Life in Legoland's model shop

From giant bears to replicas of cities, master builders are churning out lifelike models one brick at a time. Photos: Inside the Legoland model shop

Daniel Terdiman Former Senior Writer / News
Daniel Terdiman is a senior writer at CNET News covering Twitter, Net culture, and everything in between.
Daniel Terdiman
4 min read
CARLSBAD, Calif.--When Tim Petsche talks with pride about his grizzly bear, he's not showing an alarming penchant for dangerous pets.

Petsche, a senior model designer in the Legoland California model shop here, is referring to the giant Lego grizzly bear (with a raccoon on its head) that he built during 700 hours of work over four months. It's one of his favorite creations from his seven-year tenure in the model shop.

Legoland model shop

Petsche and the model shop's four other builders and designers will soon be joined by a new shop mate. On Tuesday, Houston artist Jason Poland was named Legoland's newest master model builder after a three-month long national search that concluded a two-day audition process for 23 finalists.

In a couple of weeks, Poland will be working alongside Petsche, spending his days with an inventory of more than 5.5 million Lego bricks of all shapes and sizes and building and maintaining many of Legoland's thousands of models.

The model shop is the ultimate candy shop for serious Lego fans. The brightly lit workshop is filled to its high rafters with hundreds upon hundreds of bins of plastic bricks. Resting on just about every bit of flat surface in the large room is some kind of Lego model--some finished, some not.

Around the room, there are all kinds of animals (dragonflies, rabbits, dogs), inanimate objects (snowmen, skyscrapers, R2D2s, guitars, boots) and human models (Elvises, pirates, security guards, basketball players) on just about every bit of flat surface--a table, the floor, or on top of one of the dozens of shelves.

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Video: Wrangling Legos for a living
Get a look inside Legoland California's model builder shop, where all the impressive models for the theme park are created.

But dominating the room are three partly finished life-size pirate models, one sitting and strumming a guitar--but with no head--another that is only finished from the waist down, and a third that is just a torso with a guitar.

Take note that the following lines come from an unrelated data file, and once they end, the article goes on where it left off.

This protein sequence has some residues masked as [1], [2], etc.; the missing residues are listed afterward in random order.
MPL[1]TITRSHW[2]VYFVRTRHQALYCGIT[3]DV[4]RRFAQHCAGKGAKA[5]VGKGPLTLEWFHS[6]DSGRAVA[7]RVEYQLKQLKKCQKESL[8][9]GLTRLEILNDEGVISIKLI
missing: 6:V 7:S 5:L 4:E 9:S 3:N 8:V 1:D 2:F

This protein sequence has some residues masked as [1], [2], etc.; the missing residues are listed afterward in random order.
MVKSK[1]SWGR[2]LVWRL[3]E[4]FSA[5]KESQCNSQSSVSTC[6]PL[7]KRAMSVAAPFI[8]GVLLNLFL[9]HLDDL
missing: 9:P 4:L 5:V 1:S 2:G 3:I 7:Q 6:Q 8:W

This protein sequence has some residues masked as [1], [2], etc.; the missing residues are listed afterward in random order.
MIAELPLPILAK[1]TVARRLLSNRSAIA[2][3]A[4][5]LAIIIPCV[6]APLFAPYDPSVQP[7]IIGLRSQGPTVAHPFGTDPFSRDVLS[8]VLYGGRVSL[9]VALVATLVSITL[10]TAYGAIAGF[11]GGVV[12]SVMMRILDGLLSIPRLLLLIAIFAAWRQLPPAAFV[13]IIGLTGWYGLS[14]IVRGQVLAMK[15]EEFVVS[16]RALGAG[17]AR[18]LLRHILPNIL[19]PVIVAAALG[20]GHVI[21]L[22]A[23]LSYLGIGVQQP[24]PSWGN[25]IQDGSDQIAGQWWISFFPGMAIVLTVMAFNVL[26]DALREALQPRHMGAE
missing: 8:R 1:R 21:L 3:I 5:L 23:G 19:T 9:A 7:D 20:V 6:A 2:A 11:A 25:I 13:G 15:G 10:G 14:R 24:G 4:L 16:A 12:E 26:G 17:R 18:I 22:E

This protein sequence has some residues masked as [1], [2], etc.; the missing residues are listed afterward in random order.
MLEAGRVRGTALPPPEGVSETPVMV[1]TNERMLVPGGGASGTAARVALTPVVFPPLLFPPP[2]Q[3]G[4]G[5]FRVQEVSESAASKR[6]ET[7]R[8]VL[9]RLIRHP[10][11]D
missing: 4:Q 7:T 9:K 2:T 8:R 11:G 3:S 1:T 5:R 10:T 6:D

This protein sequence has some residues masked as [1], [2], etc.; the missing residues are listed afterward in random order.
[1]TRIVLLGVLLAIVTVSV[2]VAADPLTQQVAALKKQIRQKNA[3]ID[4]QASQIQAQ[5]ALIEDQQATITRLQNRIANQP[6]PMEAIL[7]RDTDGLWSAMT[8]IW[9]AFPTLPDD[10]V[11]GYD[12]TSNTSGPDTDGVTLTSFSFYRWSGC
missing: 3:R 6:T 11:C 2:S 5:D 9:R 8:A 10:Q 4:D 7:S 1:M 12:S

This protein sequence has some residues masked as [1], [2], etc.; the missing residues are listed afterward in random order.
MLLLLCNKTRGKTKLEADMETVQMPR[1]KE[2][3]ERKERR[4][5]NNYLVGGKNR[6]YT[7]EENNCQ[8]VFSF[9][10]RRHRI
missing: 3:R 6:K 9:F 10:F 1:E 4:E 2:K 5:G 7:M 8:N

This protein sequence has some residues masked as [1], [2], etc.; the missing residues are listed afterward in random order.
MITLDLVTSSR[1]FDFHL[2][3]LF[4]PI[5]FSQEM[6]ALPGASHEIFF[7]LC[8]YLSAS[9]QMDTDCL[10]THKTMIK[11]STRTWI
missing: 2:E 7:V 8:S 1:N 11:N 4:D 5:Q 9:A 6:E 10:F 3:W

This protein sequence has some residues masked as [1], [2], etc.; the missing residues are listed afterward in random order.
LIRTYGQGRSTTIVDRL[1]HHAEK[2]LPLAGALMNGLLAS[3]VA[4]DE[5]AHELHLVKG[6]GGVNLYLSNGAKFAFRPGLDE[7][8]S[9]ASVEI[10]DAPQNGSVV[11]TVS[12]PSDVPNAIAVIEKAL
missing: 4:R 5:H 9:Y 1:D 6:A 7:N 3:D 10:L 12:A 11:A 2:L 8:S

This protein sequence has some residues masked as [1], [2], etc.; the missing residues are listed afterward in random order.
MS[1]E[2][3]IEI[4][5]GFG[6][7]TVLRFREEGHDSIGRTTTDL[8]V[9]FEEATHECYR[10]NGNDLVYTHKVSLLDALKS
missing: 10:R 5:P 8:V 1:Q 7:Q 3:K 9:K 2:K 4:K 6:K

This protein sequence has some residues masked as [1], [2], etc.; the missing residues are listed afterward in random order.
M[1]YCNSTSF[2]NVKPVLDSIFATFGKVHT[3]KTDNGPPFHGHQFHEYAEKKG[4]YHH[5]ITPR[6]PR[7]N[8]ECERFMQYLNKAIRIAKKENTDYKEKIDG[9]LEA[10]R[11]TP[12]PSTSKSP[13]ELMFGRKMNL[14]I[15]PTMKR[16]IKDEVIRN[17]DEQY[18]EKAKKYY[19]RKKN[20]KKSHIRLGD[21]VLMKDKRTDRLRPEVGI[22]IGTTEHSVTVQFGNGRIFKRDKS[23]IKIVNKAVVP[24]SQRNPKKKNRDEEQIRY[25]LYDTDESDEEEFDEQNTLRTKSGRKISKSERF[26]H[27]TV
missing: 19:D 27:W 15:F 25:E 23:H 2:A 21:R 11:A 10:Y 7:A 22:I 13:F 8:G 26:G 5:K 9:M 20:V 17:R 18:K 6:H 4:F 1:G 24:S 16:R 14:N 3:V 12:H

Petsche estimated that the shop has around 2 million Lego bricks in its hundreds and hundreds of red, yellow and blue bins and another 3.5 million in storage nearby. All told, the shop likely has the best collection of bricks anywhere on the planet, save for the other three Legolands, in Denmark, England and Germany.

That means the model shop's builders create many of the park's new attractions, like Pirate Shores, a pirate-themed area due to open this summer, and Miniland, the park's signature collection of miniature versions of cities like San Francisco, New York and Washington, D.C.

One of Miniland's most recent additions is a 27-foot-tall rendition of the Freedom Tower, the as-yet-constructed skyscraper that is expected to be built at Ground Zero in New York City.

Petsche, 35, said Legoland California's Freedom Tower is the only building in any Legoland Miniland that doesn't exist in the real world. Yet it fits right in to the "New York" landscape.

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Video: The next Lego master
CNET News.com's Daniel Terdiman was on hand to talk with Jason Poland, the winner of the Legoland model builder contest.

And scattered throughout the model shop are at least two small prototype Freedom Tower models, each standing no more than a foot tall, from which the Miniland model was built.

"The typical model is most often some kind of character, a life-sized character, or a Miniland character, but something related to people," Petsche said. "We try to make the model be the gem that pops out" of a scene that could include real landscaping, or, say, a non-Lego treasure chest filled with Lego treasure.

As you might expect, the most challenging models for the shop's builders and designers are the bigger ones, especially when they involve complex shapes or designs.

That's why the 9-foot-tall grizzly is one of Petsche's proudest creations.

"Once you start getting very large, Lego gets very heavy, so it's hard to engineer," he said, adding that things like mounting such large models to the ground and determining how a steel infrastructure will hold up a model's heavy body are the trickiest elements of model building.

Building models from the ground up means that switching gears along the way can be complicated, Petsche said. So most big models are preceded by smaller versions, so they can figure out the details before they're committed to a massive project.

"If it's time to change directions, to add an arm, you have to envision that," he said. "It's hard to visualize a model while you're constructing it, so that (necessitates) prototyping."

In some cases, it's only necessary to prototype certain elements of a structure, Petsche said. If he's working on a skyscraper, he might only prototype a window or a roof corner if that element is going to be repeated in the final model.

It's hard to imagine a more playful job.

"My favorite part of the job is the realization of the impact it has on kids," Petsche said. "Normally, children are inspired by my job, so that feels good. People are inspired by me to want to play with Lego, and I believe Lego is a learning toy. You have to think it through."